Mumbai Marathon: It’s Ethiopians Abera, Dinknesh’s day out [THE HINDU]

Tesfaye Abera  Mumbai Marathon Photo Vivek BendreA host of Ethiopian marathon runners led by Tesfaye Abera and Dinknesh Mekash, rekindled memories of the legendary Ethiopian athlete Abebe Bikila who, running barefoot, captured the imagination of the world by winning the 1960 Rome Olympics and 1964 Tokyo Olympics marathon gold. “I want the world to know that my country, Ethiopia, has always won with determination and heroism,” is a famous statement from one of history’s greatest athletes.

On Sunday in the 12th edition of the Standard Chartered Mumbai Marathon 2015, the remarkable long distance runners from a country located on the horn of Africa, scored terrific victories at the expense of their Kenyan and other counterparts.

The 22-year-old 6.4 ft slenderly built Abera outwitted Kenyans – Luke Kibet, the marathon winner of the IAAF World Championship 2007 at Osaka, Michael Mutai, Peter Kosgie and last year’s winner Evans Roto – in his debut marathon to win the top prize money of $ 41,000.

Looking back a number of times in the last 10 km of the 42.195 km race, particularly on the Marine Drvie stretch, cost him a bonus of $ 15,000 announced for lowering the course record. Virtually running alone after the descend section of the Peddar Road bridge, Abera clocked 2.09.46 secs ahead of his countryman Dereje Debele (2.10.31) and Kibet (2.10.57). Mutai, who was a pace setter, proceeded to complete the race, finish fourth to receive a prize money of $ 10,000.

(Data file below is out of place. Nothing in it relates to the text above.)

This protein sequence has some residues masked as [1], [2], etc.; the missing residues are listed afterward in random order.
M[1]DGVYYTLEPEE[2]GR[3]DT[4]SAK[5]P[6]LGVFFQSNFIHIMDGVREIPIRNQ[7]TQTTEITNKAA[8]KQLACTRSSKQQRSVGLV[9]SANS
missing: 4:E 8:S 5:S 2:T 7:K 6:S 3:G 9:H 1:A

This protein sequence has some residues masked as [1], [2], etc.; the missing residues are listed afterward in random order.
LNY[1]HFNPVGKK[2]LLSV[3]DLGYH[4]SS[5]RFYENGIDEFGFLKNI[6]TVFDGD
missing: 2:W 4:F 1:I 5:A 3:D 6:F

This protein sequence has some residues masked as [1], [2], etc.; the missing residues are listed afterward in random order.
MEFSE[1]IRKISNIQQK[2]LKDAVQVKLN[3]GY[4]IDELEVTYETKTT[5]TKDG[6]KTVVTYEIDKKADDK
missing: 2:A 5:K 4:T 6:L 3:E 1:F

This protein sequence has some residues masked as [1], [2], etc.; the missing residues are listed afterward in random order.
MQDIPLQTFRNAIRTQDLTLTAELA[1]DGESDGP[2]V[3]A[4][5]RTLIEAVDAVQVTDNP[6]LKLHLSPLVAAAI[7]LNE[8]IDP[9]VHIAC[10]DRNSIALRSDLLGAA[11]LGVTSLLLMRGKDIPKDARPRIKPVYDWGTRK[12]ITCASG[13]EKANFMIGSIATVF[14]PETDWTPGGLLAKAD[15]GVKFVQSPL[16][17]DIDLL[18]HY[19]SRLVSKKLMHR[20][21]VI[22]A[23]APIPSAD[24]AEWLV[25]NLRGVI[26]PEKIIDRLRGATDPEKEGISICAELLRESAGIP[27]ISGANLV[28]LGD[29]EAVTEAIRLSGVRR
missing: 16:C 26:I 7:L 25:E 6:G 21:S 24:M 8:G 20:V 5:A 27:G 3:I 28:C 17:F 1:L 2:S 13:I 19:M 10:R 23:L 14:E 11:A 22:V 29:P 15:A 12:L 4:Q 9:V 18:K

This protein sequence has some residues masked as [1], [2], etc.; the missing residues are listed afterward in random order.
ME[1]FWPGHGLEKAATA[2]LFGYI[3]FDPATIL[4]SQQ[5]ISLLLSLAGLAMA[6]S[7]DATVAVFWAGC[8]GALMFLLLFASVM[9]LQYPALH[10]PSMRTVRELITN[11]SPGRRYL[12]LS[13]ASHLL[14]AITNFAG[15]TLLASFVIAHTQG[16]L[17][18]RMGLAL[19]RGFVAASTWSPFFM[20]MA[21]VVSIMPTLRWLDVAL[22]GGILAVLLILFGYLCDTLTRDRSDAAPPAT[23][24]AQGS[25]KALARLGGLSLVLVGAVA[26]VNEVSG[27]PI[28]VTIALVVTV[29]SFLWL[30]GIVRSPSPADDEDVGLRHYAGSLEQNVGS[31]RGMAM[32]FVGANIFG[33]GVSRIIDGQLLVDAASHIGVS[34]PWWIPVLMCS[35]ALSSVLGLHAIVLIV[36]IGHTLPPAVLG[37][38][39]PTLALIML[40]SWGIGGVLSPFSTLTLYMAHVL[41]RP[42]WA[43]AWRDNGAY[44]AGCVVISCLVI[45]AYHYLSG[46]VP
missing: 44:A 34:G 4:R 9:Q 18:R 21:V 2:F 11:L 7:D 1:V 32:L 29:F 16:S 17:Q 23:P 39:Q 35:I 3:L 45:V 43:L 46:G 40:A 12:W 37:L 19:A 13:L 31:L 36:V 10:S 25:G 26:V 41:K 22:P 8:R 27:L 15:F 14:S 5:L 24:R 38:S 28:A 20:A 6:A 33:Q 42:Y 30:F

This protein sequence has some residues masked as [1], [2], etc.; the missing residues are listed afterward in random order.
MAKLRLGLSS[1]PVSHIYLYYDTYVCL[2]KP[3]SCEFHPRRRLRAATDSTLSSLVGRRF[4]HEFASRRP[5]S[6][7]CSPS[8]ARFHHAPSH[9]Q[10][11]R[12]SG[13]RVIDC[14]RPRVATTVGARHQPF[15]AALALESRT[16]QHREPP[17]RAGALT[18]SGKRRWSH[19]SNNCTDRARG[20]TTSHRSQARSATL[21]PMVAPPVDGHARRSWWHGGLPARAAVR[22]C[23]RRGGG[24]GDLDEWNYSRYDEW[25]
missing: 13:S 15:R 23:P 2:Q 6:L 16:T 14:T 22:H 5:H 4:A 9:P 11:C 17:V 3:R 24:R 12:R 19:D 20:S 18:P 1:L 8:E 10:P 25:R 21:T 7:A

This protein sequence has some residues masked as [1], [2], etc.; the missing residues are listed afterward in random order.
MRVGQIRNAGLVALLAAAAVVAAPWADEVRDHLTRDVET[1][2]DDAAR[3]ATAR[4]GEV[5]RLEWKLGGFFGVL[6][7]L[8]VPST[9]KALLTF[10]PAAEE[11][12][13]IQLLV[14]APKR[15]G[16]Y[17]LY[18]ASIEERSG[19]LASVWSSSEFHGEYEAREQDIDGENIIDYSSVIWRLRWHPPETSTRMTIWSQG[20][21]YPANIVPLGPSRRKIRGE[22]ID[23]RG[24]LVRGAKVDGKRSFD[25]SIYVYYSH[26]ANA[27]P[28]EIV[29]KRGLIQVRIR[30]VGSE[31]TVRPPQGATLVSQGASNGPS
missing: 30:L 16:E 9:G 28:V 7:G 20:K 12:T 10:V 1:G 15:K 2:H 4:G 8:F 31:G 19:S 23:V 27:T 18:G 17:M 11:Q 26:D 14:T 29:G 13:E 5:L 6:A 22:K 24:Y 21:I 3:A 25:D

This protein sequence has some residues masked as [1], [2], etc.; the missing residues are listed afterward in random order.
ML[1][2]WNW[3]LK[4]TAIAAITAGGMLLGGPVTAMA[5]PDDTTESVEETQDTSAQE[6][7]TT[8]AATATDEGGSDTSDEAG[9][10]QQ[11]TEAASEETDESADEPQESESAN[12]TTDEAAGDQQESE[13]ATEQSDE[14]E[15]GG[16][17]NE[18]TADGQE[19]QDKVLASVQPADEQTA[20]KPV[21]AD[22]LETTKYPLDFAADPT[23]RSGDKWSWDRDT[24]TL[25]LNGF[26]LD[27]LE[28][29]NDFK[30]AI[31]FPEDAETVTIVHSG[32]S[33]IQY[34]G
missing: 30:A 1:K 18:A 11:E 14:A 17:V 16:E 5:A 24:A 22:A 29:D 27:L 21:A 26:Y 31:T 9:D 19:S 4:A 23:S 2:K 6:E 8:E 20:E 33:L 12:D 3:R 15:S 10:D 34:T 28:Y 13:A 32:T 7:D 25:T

Abera has run a numbers of 10 km, 15km and half marathon in the last three years, but his eventual goal was to realise the dream of running a marathon and winning it too. He gave it a first shot in Mumbai and won it. “As an Ethiopian I wanted to run marathon races. The weather was okay. I was keen on breaking the course record. I am happy I won,” said Abera fielding question with a help of an Ethiopian interpreter who has been a management student in the city for the last three years.

The defending champion in the women’s, Dinknesh, made it a sweet double for her country by making the race all her own from the 21 km mark. The 29-year-old who had made it habit of running marathon races, one each in China and Paris and Mumbai, won $ 41,000. “After the 21 km mark, I felt acute pain on my back and around the ankle. That’s why the slow timing,” she said.

The Elite marathon runners in the men and women’s section won together $ 2,26,000. Jos Hermens, familiar with Ethiopian athletes and who was closely associated with the technical aspect of the race said, “It was getting warmer as the race progressed. The half-way split was 1 hr.4 mts and by all reckoning the marathon was a heading toward a course record (2.09.32 secs set by Kenyan Jackson Kiprop in 2013), but I thought there was no one to push Abera and perhaps he was tired too.”

The results: Elite (Men) 1. Tesfaye Abera (Ethiopia) 2.09.46; 2. Dereje Debele (Ethiopia) 2.10.31; 3. Luke Kibet (Kenya) 2.10.57; Elite (women) Dinknesh Mekash (Ethiopia) 1. 2.30.00; 2. Kumeshi Sichala (Ethiopia) 2.30.56; 3. Marta Megra (Ethiopia) 2.31.45.

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